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Immigrant from Gambia, DNP, Personal Statement, Psychiatric Mental Health Certificate

Updated: May 11

I hope to earn the DNP Degree and the Post-Master’s Certificate in Psychiatric Mental Health Nursing at XXXX University, enhancing my capacity to see, understand, and treat my patients in a holistic fashion that fully takes into account their mental health status and challenges. I also hope to continue to contribute to nursing education in my native Gambia, where I have already been on 2 occasions, in 2009 and again in 2011, giving lectures, helping to organize health awareness education programs; and supplying hospitals with bandages and other supplies.

My selected advanced practice specialty will be in the area of mental health with a focus on women. I hope to serve in America’s prison system because I see women behind bars as the ones in greatest need of my assistance, and the people to which I personally have the most to give. My first year in nursing was spent in our step down psych unit and for the last 8 years I have served in our progressive care/heart failure unit. Mental health patients are everywhere in our telemetry unit. I would go so far as to suggest that a majority of our patients on telemetry/PCU have some type of mental health challenge. Generally speaking, I am the one who is assigned to care for them because it is well known that I am especially good with psych patients.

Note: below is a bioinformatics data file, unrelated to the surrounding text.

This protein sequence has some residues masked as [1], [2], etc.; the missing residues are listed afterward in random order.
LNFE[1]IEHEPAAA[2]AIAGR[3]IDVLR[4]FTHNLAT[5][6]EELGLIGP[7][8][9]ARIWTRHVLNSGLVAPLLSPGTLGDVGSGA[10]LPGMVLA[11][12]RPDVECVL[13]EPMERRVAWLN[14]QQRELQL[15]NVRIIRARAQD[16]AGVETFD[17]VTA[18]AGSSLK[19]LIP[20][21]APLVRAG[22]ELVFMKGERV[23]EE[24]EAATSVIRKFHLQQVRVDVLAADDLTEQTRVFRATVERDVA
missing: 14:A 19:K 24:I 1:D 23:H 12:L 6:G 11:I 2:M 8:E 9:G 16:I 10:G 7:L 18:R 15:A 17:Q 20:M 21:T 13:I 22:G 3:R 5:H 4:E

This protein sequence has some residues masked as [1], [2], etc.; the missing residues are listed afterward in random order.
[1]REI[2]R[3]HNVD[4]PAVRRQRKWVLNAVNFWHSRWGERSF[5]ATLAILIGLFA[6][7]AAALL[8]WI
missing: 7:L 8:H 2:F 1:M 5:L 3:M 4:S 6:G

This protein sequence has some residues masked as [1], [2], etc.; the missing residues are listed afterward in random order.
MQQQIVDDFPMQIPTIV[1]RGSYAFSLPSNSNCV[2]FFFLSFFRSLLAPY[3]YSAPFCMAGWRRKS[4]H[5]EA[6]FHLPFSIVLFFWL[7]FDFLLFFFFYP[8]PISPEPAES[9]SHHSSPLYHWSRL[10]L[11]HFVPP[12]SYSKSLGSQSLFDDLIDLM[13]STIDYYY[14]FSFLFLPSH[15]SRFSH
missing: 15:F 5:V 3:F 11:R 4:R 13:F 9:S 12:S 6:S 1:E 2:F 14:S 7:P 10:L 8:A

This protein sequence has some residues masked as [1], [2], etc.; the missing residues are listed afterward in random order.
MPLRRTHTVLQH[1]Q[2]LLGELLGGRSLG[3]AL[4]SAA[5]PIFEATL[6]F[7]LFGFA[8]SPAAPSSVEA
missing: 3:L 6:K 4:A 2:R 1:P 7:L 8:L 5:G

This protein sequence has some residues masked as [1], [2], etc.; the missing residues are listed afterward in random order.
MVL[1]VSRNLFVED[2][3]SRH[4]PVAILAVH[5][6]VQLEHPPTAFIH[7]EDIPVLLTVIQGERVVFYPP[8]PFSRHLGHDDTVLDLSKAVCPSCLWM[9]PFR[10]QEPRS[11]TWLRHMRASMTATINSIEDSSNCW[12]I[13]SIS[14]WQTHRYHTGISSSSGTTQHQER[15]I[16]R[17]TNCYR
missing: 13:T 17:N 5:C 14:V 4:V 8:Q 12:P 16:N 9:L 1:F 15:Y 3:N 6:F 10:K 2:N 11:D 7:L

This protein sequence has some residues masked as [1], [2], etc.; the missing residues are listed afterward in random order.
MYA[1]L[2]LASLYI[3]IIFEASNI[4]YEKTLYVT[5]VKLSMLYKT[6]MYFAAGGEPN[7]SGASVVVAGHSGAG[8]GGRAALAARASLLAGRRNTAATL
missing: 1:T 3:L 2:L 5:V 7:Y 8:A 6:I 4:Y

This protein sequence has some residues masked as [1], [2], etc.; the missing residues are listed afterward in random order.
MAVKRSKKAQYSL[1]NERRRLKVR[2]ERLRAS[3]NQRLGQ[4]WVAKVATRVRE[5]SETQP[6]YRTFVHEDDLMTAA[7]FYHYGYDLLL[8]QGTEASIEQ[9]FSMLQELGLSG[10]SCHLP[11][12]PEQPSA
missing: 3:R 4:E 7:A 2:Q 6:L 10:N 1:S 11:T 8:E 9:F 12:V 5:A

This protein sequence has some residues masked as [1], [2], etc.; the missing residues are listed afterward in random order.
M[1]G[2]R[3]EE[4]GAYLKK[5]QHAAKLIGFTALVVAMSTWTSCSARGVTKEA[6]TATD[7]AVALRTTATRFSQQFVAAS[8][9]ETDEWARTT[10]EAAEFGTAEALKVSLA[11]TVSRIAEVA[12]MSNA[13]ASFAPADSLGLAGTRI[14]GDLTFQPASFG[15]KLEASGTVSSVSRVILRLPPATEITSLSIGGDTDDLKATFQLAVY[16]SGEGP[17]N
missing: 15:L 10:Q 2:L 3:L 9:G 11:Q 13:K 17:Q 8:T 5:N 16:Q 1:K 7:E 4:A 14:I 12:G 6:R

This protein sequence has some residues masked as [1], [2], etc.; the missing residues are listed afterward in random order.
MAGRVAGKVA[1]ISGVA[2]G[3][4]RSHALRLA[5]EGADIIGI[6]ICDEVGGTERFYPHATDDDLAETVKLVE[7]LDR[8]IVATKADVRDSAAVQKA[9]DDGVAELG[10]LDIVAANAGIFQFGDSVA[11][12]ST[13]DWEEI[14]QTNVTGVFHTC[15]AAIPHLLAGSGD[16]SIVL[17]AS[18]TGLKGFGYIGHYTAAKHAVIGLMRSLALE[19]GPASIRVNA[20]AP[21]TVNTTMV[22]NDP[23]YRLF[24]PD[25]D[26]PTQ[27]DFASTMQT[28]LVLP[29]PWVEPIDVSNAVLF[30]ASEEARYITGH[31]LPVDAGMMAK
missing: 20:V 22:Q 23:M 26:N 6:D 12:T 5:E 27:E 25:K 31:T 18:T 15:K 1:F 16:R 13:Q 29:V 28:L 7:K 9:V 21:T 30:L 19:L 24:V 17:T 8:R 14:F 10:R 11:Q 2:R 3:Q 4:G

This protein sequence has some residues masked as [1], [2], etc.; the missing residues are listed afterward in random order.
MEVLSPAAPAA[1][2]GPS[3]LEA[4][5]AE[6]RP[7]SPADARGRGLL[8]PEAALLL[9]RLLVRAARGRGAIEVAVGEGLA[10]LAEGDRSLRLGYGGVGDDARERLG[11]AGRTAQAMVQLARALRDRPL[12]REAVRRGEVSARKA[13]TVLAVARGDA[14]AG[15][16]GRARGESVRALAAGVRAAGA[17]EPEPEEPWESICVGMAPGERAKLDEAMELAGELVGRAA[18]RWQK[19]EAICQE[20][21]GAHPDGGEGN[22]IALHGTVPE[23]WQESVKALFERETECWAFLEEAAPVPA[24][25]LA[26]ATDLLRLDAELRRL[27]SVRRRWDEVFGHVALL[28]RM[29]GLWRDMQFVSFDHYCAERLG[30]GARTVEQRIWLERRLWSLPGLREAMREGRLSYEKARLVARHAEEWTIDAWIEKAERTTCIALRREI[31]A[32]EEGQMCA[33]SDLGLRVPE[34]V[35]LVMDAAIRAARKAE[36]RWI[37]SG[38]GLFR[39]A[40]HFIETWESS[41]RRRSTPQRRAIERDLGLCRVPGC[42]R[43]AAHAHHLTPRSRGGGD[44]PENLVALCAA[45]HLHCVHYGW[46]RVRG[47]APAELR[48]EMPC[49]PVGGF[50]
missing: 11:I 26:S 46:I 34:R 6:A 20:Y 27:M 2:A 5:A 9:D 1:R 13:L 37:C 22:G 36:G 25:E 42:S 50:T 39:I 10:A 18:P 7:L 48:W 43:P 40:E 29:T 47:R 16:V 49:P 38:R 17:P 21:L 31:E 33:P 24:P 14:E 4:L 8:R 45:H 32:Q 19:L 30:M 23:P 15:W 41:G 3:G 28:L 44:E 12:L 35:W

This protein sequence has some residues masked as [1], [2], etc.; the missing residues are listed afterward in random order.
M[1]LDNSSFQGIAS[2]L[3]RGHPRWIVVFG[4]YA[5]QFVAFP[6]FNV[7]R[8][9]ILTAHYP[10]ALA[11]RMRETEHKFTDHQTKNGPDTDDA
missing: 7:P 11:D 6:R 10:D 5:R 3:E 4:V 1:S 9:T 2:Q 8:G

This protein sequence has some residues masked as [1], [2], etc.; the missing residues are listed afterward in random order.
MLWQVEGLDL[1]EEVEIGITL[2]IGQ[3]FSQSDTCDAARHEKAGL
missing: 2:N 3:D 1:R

Coming to the US as a refugee from Africa in 1999, at 16, I have been a full-time nurse for the past 9 years. Now 32, I am thankful that I was welcomed to America and given the chance to build a satisfying life. My humble beginnings have helped me to cultivate the greatest gifts of all, compassion, empathy, and the ability to relate to all patients who pass through the hospital doors, especially many of the least fortunate with the fewest resources, people of color, recent immigrants, etc. Women of low socioeconomic status tend to be abused physically and psychologically; and tend to be women of color. Thus, in this context, being an ‘African’ woman becomes an asset, because I am immediately perceived by victims as someone who is capable of understanding what has happened to them, to empathize.

I see many of the women of color that are incarcerated in America as victims on some level, vulnerable members of our society, especially since so many of them are mentally ill. I was physically and sexually abused myself as a child in Gambia, and then raped by someone who I thought was a family friend shortly after my arrival in America, a much older man, which resulted in my son, my only child. Thus, sexual violence is central to my own story and my personal struggle to triumph in the face of my own victimization. My long term dream is to teach mental health nursing in Africa with special attention to the diagnosis and treatment of women with emotional/psychological problems. My ideal job would be working with the WHO’s mental health initiatives. I remember what it is like to contemplate suicide, after being raped at 17 and later pregnant at 18. I am most thankful that I am not prone to depression and that prayer and personal strength enabled me to heal so that I can help others who have not been so fortunate.